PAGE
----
Oribasius (326 - 403) was a Greek physician from Pergamon and the author of a collection of medical works, the ”synagogia latrike,” a 72-volume encyclopedia, mainly referring to the works of Galen and other Greek physicians. The illustrations also include examples of extension treatment.

Extension treatment in Antiquity

Guido Guidi (1491-1547) was a professor of surgery at the famous ”College de France” in Paris. He was the author of a detailed illustrated work on diseases of the spinal column and their treatment

Extension treatment in the Middle Ages

Ambroise Paré (1510-1590), a French army surgeon, is considered the founder of modern surgery and treatment with prostheses and supportive orthotic devices. He developed the first supporting braces made of iron plates to correct spinal deformities.

Ambroise Paré supporting metal brace

Andreas Vesal, called Vesalius, (1515-1564), a famous surgeon and author from Padua, was the founder of modern scientific anatomy with his work ”De humani corporis fabrica libri septem.” In contrast to Galen’s works, his anatomical drawings were based on dissections he performed on all the prisoners executed in Padua.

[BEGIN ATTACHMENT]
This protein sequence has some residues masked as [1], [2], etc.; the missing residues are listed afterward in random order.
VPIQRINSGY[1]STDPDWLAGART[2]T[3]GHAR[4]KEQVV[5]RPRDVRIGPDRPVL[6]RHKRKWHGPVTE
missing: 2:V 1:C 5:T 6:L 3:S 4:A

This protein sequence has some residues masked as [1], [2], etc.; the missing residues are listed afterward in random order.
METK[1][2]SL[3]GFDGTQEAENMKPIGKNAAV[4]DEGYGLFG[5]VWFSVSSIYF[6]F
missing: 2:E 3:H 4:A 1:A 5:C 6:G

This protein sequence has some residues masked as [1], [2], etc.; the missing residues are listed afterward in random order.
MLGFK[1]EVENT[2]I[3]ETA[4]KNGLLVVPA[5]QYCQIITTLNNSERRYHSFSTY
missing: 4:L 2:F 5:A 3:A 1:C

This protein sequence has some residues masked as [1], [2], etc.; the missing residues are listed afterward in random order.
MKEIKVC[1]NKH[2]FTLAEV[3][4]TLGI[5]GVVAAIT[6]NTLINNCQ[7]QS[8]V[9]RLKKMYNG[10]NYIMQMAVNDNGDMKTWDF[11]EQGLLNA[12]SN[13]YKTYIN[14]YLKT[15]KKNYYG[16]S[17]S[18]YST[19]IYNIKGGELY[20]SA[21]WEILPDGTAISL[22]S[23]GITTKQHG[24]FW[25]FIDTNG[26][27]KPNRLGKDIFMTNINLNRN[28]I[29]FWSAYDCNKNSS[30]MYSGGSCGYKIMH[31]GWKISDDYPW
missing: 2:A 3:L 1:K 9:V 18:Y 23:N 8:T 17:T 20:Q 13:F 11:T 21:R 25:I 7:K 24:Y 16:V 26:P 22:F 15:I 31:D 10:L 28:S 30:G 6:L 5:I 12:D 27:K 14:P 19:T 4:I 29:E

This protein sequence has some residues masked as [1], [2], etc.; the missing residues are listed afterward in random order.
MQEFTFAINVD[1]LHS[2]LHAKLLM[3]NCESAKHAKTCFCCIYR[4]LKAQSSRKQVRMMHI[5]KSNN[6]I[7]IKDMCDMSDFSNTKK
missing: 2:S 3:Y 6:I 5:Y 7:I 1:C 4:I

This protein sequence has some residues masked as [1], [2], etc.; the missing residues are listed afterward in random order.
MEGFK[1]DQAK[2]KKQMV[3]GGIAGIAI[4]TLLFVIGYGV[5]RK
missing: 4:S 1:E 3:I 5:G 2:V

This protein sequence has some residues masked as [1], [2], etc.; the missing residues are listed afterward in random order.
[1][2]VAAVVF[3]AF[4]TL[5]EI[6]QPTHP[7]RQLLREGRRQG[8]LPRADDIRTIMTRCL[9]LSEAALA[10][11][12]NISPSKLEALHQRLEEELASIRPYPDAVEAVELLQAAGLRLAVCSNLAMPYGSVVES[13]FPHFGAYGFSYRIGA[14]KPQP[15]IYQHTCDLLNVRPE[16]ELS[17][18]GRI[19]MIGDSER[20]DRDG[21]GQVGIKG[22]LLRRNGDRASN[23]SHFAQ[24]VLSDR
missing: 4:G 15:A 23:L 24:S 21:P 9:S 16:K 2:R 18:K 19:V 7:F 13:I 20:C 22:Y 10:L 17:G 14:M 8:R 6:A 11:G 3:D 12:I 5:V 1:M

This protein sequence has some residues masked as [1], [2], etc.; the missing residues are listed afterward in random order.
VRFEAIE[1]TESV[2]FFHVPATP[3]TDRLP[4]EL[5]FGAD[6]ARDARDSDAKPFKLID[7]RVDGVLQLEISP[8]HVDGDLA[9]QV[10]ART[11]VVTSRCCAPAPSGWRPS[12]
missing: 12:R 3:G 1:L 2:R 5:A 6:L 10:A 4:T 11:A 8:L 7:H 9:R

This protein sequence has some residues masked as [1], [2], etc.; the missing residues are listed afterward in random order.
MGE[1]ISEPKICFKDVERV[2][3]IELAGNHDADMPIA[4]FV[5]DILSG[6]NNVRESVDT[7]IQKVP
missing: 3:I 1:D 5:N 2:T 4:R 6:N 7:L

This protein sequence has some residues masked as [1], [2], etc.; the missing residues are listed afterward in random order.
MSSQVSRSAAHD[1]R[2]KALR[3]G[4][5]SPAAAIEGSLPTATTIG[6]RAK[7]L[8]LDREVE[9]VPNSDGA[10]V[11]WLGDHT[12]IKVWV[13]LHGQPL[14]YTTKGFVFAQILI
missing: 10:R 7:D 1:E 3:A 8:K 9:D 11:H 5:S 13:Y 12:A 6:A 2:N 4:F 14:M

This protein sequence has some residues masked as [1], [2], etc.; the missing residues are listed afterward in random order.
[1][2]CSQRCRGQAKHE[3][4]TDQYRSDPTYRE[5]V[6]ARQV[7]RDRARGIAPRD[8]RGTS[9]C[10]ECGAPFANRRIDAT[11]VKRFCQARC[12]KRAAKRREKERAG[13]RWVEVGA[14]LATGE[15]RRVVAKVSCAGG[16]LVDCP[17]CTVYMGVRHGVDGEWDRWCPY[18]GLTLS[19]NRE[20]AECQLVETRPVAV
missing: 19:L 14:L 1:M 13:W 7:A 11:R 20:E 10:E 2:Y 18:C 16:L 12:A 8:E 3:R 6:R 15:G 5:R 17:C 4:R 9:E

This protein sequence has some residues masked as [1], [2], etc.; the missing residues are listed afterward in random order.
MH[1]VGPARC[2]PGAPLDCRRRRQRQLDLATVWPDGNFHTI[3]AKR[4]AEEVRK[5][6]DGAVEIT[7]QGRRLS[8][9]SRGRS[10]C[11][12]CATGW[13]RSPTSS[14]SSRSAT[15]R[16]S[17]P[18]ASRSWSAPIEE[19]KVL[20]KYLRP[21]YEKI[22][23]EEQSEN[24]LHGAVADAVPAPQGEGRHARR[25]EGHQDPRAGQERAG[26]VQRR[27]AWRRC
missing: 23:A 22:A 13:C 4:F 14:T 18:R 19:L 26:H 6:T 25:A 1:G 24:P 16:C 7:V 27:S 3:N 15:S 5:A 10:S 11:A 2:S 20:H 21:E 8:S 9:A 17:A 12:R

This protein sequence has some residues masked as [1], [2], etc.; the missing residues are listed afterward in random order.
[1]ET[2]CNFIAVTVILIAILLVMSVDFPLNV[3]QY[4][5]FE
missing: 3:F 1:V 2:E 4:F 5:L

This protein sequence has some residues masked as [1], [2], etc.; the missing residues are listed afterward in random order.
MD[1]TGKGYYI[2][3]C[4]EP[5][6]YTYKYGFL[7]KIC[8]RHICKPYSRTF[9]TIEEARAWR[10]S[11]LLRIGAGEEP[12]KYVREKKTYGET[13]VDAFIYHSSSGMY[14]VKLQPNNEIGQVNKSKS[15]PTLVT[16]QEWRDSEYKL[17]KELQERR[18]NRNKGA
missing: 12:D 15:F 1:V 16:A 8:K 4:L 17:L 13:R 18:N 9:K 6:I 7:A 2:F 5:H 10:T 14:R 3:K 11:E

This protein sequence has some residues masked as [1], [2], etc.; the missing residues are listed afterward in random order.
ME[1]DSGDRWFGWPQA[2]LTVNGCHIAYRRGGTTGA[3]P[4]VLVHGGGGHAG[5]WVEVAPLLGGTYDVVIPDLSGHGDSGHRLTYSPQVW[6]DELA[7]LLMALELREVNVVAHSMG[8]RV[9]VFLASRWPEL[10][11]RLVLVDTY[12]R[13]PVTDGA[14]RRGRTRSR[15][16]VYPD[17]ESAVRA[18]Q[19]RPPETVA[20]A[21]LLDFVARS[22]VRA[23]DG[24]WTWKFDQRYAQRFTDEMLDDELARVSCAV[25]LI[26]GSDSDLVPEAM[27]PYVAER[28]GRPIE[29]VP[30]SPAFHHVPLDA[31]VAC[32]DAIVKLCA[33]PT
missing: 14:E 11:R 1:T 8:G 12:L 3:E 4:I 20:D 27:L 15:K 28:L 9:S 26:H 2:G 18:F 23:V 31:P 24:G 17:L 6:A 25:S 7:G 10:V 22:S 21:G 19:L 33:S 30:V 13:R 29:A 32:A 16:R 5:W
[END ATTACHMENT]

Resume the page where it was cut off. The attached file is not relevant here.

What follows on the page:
A. Vesal, ”De humani corporis”

Wilhelm Fabry, called Fabricius Hildanus (1560-1634), was an important German physician in the area of wound treatment. He was the first to describe a scoliotic spinal column in his work ”Der Abriß des Rückgrads.”

Fabricius Hildanus Hildanus, Der Abriß des Rückgrads

Francis Glisson (1597-1677), an English anatomist, was the first to describe rachitis in detail – a bone disease very common at the time caused by a vitamin D deficiency, where the bone metabolism disorder caused skeletal deformations, in particular scoliosis. He developed an extension treatment for this disease where tensile force was exerted on the spinal column using a padded leather sling fixed at the chin and the back of the head to straighten the spinal curve. The principle of the Glisson sling is still used in modern extension therapy today.

Francis Glisson

In the following period, the development of devices for extension treatment and orthotic devices for correction of spinal column curvatures continued.

Around 1762, Augustin Roux developed various different orthotic devices for the correction of spinal column curvatures.

Roux corrective orthotic device Roux corrective orthotic device

In 1783, Le Vacher and Sheldrake designed further corrective devices for straightening the deformed spinal column

Le Vacher and Sheldrake corrective orthotic devices
Le Vacher and Sheldrake corrective orthotic devices

In 1835, J. Hossard made the first brace that could be mechanically adjusted to correct spinal column curvatures in the corset.